Hamilton could put Dundee in the corner
Wise words from the Soccer Boffin
Back Hamilton at 8-5 with William Hill on a corners handicap of –1 in their Ladbrokes Scottish Premiership game at home to Dundee.
They should have a fair amount of the play, and one consequence might be a bigger share of the corners than those odds anticipate.
Hills quote 11 corners handicaps for Hamilton. The best value, I think, may be -1. For the bet to win, Hamilton must take at least two corners more than Dundee.
And what is the chance of that happening?
Hamilton took a comparatively small share of the corners in their Premiership games during the last three seasons: 46 per cent. But Dundee’s share over the same period was even lower: 45 per cent.
Perhaps there is more reason to expect a change for Dundee than Hamilton. Dundee have a new manager, Neil McCann. He has been in the dugout for only six Premiership games, starting with five at the end of last season. Martin Canning, by contrast, has been Hamilton’s boss for two-and-a-half seasons.
But over time all unusual stats for things that happen during football matches tend to become less unusual - though, of course, no one knows when that process will start or how long it will take.
Even during the last two-and-half seasons, however, Hamilton’s record in corners handicaps was not as bad as you might have begun to fear.
Odds of 8-5 imply a 38 per cent chance of something happening. Ignore Hamilton’s home games against Celtic, who are a class apart. In 18 of their 44 Premiership home games against other opponents, Hamilton beat a corners handicap of -1 – that is, in 41 per cent of them.
And, as I say, there is reason to hope that sooner or later that percentage will rise.
All oddsmakers are good. Hills’s oddsmakers for corners and cards markets, in my opinion, are above a high average. So I do not suggest taking them on lightly. But it does seem possible that the chance of Hamilton flighting at least two corners more than Dundee may be better than envisaged by odds of 8-5.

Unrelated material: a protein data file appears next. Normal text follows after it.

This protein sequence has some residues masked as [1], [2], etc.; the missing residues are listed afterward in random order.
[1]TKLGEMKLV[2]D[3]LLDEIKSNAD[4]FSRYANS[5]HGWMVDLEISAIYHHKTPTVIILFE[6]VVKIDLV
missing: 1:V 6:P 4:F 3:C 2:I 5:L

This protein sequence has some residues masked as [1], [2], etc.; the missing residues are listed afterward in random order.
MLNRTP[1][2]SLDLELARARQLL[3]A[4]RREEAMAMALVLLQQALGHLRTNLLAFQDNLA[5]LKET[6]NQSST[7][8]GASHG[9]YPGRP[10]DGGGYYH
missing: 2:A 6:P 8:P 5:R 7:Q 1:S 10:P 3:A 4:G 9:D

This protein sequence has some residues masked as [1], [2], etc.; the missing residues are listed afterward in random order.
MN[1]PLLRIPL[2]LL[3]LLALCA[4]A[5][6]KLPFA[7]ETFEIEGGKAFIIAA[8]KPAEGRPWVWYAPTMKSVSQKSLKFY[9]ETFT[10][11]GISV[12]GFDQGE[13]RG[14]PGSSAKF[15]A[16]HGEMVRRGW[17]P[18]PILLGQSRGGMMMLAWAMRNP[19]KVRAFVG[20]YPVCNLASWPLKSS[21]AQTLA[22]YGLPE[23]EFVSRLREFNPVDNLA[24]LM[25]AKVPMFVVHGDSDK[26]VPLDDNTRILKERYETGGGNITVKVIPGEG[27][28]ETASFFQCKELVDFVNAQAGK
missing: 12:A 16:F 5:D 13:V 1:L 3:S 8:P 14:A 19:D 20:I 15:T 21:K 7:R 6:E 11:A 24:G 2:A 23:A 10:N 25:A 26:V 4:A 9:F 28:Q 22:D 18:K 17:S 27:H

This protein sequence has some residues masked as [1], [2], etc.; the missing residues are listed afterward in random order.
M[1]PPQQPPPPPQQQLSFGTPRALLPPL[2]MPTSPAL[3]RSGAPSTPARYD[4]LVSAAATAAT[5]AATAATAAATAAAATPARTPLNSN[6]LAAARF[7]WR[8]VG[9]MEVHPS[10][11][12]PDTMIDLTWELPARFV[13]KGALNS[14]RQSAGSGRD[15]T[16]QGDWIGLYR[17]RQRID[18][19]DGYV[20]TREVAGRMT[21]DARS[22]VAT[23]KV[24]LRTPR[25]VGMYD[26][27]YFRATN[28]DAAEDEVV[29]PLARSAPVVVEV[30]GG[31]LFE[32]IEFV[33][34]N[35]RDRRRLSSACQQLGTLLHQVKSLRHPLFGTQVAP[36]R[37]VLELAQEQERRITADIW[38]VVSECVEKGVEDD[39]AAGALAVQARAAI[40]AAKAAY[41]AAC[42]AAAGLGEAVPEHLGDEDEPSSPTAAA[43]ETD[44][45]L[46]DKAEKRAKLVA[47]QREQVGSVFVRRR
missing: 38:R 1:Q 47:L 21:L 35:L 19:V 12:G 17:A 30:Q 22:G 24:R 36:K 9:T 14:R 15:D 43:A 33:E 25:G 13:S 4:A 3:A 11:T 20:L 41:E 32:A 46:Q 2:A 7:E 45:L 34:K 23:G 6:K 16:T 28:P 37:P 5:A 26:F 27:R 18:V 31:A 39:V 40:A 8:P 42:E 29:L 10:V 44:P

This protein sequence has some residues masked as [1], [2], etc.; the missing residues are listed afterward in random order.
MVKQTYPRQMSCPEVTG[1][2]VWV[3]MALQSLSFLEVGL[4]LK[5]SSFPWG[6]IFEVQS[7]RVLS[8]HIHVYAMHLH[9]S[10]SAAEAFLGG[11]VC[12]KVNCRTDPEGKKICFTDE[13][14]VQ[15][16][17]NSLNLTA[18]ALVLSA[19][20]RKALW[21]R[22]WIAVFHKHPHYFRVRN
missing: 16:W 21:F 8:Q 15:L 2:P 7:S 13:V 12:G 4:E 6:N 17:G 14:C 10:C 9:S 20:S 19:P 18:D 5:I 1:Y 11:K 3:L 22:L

Hamilton –1 on corners handicap
1pt 8-5 Hills
Thought for the day
Watching Aston Villa on television last Saturday I found myself thinking of Jack Grealish, who is injured. Three seasons ago when Grealish broke through I hoped he would develop into the best English midfielder since Paul Gascoigne.
I loved how he moved into space, and how he chose a pass before he got the ball. Since then he seems to have lost his way.
Previously I had entertained the same hope of another Jack. At one time I thought Jack Wilshere could become the best English midfielder since Gascoigne. He has been unlucky with injuries and when he gets on a pitch he is still a good player, but he has not maximised his potential.
But then, few do. For every player there is a range of possibilities. Rarely do they become as good as they could have been.
That is why at the start of a season I try not to get too carried away by a team’s arrivals or departures. Changing players must have an impact, but how strong it will be, or even in what direction, is harder to anticipate than most people admit.
Many players acclaimed as great signings do not excel. Often players who turn out to have been superb buys were recruited without any fanfare.
Danny Rose has apologised for saying, among other things, that Tottenham players are relatively underpaid. It was a fair point, though, even if he probably should not have made it in public.
Tottenham’s payroll is about half the size of the payrolls of Manchester United, Manchester City, Chelsea, Arsenal and Liverpool.
In each of the last two seasons they finished above four of that five.
Tottenham are a well-run club who pay what they can afford, which will rise if results remain good.
But at the moment Tottenham’s players are underpaid relative to others whose performances they have matched or surpassed.